Standard Chartered Said to Probe Failures on Lawsky FineRichard Partington
Standard Chartered Plc is probing why anti-money laundering controls implemented as part of a 2012 deal with New York’s banking regulator missed numerous suspicious transactions, a person with knowledge of the matter said.
The so-called accountability review could lead to firings over the compliance failures that cost the bank another $300 million in fines yesterday, according to the person, who asked not to be identified because the investigation is private. Standard Chartered said that it’s “begun extensive remediation efforts,” without elaborating.
The faulty controls were spotted by an independent monitor installed by the New York Department of Financial Services in 2012 to ensure the bank followed the terms of that settlement. Superintendent Benjamin Lawsky said in the regulator’s statement that anti-money laundering compliance “is vital to helping prevent terrorism and vile human rights abuses.” The monitor’s two-year term was extended for another two years as part of yesterday’s accord.
The fine is adding to pressure on Chief Executive Officer Peter Sands to restore investor confidence amid decreasing earnings and increasing compliance costs. Standard Chartered will also have to cut off its dollar clearing work for some high-risk clients in Hong Kong and the United Arab Emirates, and get authorization from Lawsky’s office to take on new clients for processing transactions in U.S. dollars. About three-quarters of the bank’s earnings come from Asia.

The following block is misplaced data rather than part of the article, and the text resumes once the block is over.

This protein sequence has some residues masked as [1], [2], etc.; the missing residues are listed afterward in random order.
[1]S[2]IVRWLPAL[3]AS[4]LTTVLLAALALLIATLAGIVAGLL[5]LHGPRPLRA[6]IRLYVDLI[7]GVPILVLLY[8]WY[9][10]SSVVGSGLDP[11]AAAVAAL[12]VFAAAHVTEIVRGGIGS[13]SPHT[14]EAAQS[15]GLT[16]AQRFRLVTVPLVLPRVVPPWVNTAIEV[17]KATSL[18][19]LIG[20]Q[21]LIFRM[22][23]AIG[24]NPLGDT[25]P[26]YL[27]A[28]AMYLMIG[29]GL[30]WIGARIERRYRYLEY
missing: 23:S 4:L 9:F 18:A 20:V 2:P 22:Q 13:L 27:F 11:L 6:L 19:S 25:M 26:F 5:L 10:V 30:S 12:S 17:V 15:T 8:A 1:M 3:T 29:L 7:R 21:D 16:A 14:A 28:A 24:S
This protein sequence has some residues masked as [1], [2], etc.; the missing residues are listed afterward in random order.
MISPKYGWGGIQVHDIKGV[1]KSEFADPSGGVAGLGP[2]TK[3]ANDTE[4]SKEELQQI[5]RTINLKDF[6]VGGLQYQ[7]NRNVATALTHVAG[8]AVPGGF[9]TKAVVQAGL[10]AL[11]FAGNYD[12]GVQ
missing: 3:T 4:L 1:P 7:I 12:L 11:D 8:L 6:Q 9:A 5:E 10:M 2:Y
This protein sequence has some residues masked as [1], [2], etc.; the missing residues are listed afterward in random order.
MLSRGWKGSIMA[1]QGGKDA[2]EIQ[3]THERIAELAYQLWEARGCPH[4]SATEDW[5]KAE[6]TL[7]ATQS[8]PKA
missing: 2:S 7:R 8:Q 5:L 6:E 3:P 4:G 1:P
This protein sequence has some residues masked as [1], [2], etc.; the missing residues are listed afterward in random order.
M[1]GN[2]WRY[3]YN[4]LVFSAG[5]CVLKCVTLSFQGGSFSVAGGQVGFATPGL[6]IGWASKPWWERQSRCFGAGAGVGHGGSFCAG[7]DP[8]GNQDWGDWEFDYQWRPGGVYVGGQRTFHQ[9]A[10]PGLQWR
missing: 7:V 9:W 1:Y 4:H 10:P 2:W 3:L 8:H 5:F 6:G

Simon Kutner, a spokesman for Standard Chartered, declined to comment.
The bank is working to “raise the bar on conduct,” it said in its Aug. 6 statement announcing first-half results. It established a board-level Financial Crime Risk Oversight Committee and is “undertaking de-risking actions across the business,” according to the statement.
The New York banking regulator fined Standard Chartered $340 million in 2012 and required it to strengthen its controls against money laundering and work with blacklisted entities as part of a wider $667 million settlement over breaches of U.S. sanctions concerning Iran.
Chairman John Peace was forced by U.S. prosecutors to apologize for downplaying the bank’s misconduct three months after the final 2012 settlement was announced, saying Standard Chartered had no “willful” intention to dodge U.S. laws.
In its statement yesterday, Standard Chartered said it “accepts responsibility for and regrets the deficiencies in the anti-money laundering transaction surveillance system at its New York branch.”